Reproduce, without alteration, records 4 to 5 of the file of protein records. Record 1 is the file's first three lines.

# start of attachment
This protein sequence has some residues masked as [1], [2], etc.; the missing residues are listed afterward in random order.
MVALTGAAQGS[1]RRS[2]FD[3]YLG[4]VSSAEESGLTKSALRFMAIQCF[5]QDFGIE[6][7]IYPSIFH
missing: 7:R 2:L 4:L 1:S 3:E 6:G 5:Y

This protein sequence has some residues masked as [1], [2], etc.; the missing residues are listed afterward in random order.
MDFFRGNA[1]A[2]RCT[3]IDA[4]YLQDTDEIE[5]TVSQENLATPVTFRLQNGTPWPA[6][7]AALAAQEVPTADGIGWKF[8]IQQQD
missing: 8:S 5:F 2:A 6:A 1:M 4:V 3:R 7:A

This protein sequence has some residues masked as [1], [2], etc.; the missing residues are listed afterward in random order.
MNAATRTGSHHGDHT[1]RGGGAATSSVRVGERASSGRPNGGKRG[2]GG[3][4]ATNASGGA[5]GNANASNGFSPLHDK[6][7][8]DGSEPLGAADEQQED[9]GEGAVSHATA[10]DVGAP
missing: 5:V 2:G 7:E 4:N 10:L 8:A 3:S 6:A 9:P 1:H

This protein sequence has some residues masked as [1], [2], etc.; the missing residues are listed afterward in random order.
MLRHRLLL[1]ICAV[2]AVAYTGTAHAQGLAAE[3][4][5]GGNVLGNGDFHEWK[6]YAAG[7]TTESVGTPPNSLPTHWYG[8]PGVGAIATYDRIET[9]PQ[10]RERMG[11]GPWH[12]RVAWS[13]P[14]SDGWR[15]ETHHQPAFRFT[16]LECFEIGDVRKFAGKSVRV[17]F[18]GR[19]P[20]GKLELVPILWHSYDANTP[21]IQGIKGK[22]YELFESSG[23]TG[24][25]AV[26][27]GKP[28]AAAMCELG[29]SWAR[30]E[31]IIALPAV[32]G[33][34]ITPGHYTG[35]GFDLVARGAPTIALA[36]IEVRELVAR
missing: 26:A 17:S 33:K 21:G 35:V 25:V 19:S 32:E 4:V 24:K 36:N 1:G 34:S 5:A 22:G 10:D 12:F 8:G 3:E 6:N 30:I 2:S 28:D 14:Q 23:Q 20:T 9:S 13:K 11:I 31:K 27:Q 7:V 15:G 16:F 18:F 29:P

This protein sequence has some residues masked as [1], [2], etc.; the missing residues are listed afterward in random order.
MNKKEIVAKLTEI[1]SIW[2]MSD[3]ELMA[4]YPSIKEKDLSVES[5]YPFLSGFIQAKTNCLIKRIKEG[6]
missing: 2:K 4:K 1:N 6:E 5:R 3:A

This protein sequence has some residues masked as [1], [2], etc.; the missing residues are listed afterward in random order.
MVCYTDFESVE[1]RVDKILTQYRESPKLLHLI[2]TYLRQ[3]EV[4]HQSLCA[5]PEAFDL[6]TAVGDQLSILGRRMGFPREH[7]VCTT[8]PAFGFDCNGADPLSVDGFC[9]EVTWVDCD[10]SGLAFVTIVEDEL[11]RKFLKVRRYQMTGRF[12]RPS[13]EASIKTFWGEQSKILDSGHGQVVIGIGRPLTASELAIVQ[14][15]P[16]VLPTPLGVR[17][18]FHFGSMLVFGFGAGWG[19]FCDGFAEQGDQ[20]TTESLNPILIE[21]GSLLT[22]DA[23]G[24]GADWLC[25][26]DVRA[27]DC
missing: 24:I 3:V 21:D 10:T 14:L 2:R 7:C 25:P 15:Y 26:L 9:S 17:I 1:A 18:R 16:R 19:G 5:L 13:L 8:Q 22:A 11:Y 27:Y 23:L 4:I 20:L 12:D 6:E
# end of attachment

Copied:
This protein sequence has some residues masked as [1], [2], etc.; the missing residues are listed afterward in random order.
MLRHRLLL[1]ICAV[2]AVAYTGTAHAQGLAAE[3][4][5]GGNVLGNGDFHEWK[6]YAAG[7]TTESVGTPPNSLPTHWYG[8]PGVGAIATYDRIET[9]PQ[10]RERMG[11]GPWH[12]RVAWS[13]P[14]SDGWR[15]ETHHQPAFRFT[16]LECFEIGDVRKFAGKSVRV[17]F[18]GR[19]P[20]GKLELVPILWHSYDANTP[21]IQGIKGK[22]YELFESSG[23]TG[24][25]AV[26][27]GKP[28]AAAMCELG[29]SWAR[30]E[31]IIALPAV[32]G[33][34]ITPGHYTG[35]GFDLVARGAPTIALA[36]IEVRELVAR
missing: 26:A 17:S 33:K 21:G 35:V 25:V 19:S 32:E 4:V 24:K 36:N 1:G 34:S 5:A 22:G 10:D 12:F 8:G 3:E 6:N 30:I 2:S 28:D 14:Q 23:Q 20:T 9:S 13:K 11:I 31:K 27:Q 7:V 15:G 16:F 18:F 29:P

This protein sequence has some residues masked as [1], [2], etc.; the missing residues are listed afterward in random order.
MNKKEIVAKLTEI[1]SIW[2]MSD[3]ELMA[4]YPSIKEKDLSVES[5]YPFLSGFIQAKTNCLIKRIKEG[6]
missing: 2:K 4:K 1:N 6:E 5:R 3:A